The Nest

NestApple's Real Estate Blog

Featuring real estate articles and information to help real estate buyers and sellers. The Nest features writings from Georges Benoliel and other real estate professionals. Georges is the Co-Founder of NestApple and has been working as an active real estate investor for over a decade.

Closing Costs for Sellers in NYC

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Closing Costs for a Seller in NYCDear sellers, while we hope you are sitting on a big profit and lots of gains on your equity, you may be surprised at how much you will actually net after closings costs and taxes. What are the closing costs for sellers in NYC?

How much do sellers pay in average?

Closing costs for sellers can total 8% to 10% of their sale price!

Your closing cost bill is based on a number of factors including property type (condo vs. co-op), purchase price, amount borrowed and whether the property is a resale or new construction. If you have a mortgage this can mean a significantly larger percentage of your equity. In some instances, 8 to 10% of the home price in fees from closing costs can represent 40% or more of the equity in your home (if you only put 20% down when you got a mortgage for example).

There are 5 major closing costs types sellers pay:

1. Broker fees

This represents by far up the largest portion of the closing costs when selling a home. Sellers in NYC typically pay all of the broker fees (buyer’s agent commission included, hence the half-truth that it’s free to have a buyer’s agent since “the seller is paying for it”).

Typical commissions represent 5 to 6% of the apartment price in NYC. These commissions are usually split evenly between a buyer’s agent and a seller’s agent.

Despite advances in technology, broker commissions in NYC have remained unchanged around 6%. To make matters worse, it’s very difficult for a seller to negotiate commissions with a prospective listing agent and it you are lucky you can get them down to 5%. Despite all recent technology advances in technology, listing agents in NYC are still refusing to go below 6% commission.

2. New York City & New York State Transfer Taxes

Transfer taxes are paid by sellers (unless it’s a new development). The new York City Real Property Transfer Tax is

  • 1% of the price if the value is $500,000 or less, or
  • 1.425% if it is more

If you are selling 2 or more un-attached units to your buyer at the same time, you are required to pay the commercial RPTT rates:

  • 1.425% of the sale price (if sale values below $500,000)
  • 1.625% of the sale price (if values above $500,000)

Unfortunately New York State also has a transfer tax and charges an additional 0.40% transfer tax on the purchase price.

3. Real Estate Attorney

Most real estate attorney fees will generally range anywhere from $2,000-$4,000 for the transaction. Real estate attorneys in NYC typically charge you a flat fee upon the closing of the deal.

It’s important to do proper due diligence and find an experience attorney. Referrals are always a good route. Interview, call and quote before making a decision.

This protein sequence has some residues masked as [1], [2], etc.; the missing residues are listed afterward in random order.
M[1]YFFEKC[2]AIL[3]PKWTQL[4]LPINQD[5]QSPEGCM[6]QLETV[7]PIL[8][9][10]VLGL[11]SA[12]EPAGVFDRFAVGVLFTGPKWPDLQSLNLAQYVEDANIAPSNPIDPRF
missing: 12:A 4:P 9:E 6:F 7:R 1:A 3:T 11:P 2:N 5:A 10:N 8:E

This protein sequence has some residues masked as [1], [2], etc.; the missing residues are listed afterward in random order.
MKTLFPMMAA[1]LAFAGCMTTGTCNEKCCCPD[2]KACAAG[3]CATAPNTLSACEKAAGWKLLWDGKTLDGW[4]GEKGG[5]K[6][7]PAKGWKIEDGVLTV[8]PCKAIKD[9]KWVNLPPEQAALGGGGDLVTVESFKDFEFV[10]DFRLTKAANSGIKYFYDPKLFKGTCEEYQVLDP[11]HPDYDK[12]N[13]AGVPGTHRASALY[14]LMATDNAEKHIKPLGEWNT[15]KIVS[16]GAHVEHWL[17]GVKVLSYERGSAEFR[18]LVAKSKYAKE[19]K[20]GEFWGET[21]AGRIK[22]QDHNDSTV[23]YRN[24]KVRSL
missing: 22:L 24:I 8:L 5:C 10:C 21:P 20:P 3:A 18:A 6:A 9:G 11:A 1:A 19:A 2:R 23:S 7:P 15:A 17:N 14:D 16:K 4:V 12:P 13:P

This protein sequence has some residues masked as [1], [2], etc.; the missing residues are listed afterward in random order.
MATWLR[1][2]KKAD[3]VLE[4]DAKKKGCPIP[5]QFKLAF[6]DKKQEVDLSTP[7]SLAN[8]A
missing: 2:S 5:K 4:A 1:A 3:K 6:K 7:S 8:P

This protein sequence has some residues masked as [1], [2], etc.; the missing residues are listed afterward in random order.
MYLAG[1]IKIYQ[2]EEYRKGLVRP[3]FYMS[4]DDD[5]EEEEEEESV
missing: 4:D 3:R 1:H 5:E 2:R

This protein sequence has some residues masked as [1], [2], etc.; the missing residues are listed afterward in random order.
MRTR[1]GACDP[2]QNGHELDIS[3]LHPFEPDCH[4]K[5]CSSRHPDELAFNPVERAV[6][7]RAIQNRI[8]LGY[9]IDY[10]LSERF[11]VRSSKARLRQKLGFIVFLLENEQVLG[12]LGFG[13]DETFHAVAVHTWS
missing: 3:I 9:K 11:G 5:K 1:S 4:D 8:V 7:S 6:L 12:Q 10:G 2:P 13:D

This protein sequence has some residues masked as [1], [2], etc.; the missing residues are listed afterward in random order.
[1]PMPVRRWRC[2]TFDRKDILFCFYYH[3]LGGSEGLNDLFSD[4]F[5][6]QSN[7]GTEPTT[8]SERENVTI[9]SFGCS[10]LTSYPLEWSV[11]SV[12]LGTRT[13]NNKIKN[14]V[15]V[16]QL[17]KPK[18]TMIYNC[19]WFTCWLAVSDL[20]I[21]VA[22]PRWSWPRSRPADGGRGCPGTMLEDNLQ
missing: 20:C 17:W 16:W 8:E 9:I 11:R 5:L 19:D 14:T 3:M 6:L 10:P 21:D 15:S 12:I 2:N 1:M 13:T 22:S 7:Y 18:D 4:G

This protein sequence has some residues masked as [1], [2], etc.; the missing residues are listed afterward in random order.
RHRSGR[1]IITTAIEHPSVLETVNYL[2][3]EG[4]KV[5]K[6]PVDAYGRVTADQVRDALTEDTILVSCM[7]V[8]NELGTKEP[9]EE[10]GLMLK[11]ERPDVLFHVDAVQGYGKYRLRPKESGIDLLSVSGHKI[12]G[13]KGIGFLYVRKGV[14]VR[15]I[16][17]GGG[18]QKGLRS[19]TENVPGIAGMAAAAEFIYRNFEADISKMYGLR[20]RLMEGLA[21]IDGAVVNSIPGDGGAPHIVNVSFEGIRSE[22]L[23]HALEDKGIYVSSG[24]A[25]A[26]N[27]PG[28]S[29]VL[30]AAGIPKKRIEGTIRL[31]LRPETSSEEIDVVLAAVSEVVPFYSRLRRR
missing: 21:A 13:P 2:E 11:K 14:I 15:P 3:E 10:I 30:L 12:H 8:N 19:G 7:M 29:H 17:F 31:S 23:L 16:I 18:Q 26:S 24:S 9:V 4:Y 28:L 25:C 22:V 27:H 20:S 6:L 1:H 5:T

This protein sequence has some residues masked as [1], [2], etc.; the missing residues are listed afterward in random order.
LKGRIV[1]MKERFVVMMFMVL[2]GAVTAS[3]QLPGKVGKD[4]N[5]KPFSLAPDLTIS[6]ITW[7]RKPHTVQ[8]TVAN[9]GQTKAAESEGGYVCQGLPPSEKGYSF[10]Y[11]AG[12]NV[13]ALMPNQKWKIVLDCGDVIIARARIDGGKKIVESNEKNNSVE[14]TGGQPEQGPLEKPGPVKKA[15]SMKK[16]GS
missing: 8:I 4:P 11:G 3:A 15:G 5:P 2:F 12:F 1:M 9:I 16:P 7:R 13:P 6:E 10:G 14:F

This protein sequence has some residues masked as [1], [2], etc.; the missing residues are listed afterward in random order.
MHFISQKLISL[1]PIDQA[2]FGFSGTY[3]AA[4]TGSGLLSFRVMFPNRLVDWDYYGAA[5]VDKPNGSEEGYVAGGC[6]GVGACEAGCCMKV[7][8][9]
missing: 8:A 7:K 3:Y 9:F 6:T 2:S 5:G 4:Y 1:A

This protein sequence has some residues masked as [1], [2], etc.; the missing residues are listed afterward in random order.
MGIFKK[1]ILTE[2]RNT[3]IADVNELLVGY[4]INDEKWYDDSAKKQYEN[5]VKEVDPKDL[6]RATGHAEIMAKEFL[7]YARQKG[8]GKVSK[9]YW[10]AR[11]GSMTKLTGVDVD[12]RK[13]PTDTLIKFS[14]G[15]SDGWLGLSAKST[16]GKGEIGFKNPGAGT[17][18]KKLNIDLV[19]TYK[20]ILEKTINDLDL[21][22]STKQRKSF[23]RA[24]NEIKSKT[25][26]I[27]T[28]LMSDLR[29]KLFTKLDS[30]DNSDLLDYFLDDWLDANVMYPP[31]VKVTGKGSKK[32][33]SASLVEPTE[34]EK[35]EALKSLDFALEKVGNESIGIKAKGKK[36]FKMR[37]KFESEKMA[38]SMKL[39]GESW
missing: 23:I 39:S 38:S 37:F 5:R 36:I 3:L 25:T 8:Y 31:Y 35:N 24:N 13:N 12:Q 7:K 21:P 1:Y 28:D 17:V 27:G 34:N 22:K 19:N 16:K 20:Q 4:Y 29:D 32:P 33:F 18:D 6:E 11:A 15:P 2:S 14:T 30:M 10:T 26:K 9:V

4. Move Out Deposit & Fees – $1,000 to $2,000

The specific amount varies by building but a general rule of thumb is to budget around $1,000 for a refundable move-out deposit and another $1,000 in potential non-refundable move out and closing related fees levied by your condo or co-op.

5. More and more fees – $1,000 to $2,000

  • $1,000 – Managing Agent Fee
  • $500 – Payoff Bank Attorney / Payoff Bank Fees / Loan Satisfaction Fee,  this is the mortgage provider upon paying down the remaining loan amount
  • $500 – (prorata) Common Charge & Real Estate Tax Adjustment, which is the seller’s reimbursement of the purchaser for the percentage of common charge fees and/or real estate taxes which the seller is liable for during the transfer
  • $100 – UCC-3 Filing Fee
  • $75 – New York State Equalization Fee
  • $75 – Residential Deed Transfer Fee (or non-deed co-op transfer fee)
  • $500 – Co-op Attorney Fee
  • $50 – New York State Stock Transfer Tax

6. Don’t forget capital gain taxes

While this isn’t technically a “closing cost”, it is certainly something you must consider. If you are selling your primary residence, you have lived there for 2 years or more (out of the last 5 years), and are married, you can typically exclude the first $500,000 in capital gains and take them tax free. If you are single, it would be only $250,000. Don’t forget all the closing costs you paid when you bought your home and also be sure to tell your accountant about all the work and improvements you made along the way.

Sellers can reduce those closing costs: transfer taxes are unavoidable but commission costs are not

At 5-6% of the home price, commissions are the largest cost that you can actually control. For example, sellers with NestApple, pay only 1.5% listing agent commission, allowing them to save up to 4.5% versus traditional brokers.

NestApple delivers the same experience as a traditional agent, handling pricing, marketing, private showings, open houses, and negotiation. If a buyer comes with a buyer’s agent, sellers typically offer an additional commission to the buyers’ agent (up to 2.5%) to incentivize them to bring their buyers. If a buyer comes without a broker, sellers pays only the 1.5% NestApple commission: a big difference of NestApple versus traditional brokers.

Our advice to you regarding seller closings costs is to control what you can. If you have specific questions relating to your home feel free to reach out to NestApple agent for advice.



Georges Benoliel Founder of NestApple - NestApple NYC cashback rebate

Georges Benoliel

Georges has been working in Wall Street for the last 16 years trading derivatives with hedge funds. He has been an active real estate investor for over a decade. Georges graduated from HEC Business School in Paris and holds a master in Finance from ESADE Barcelona.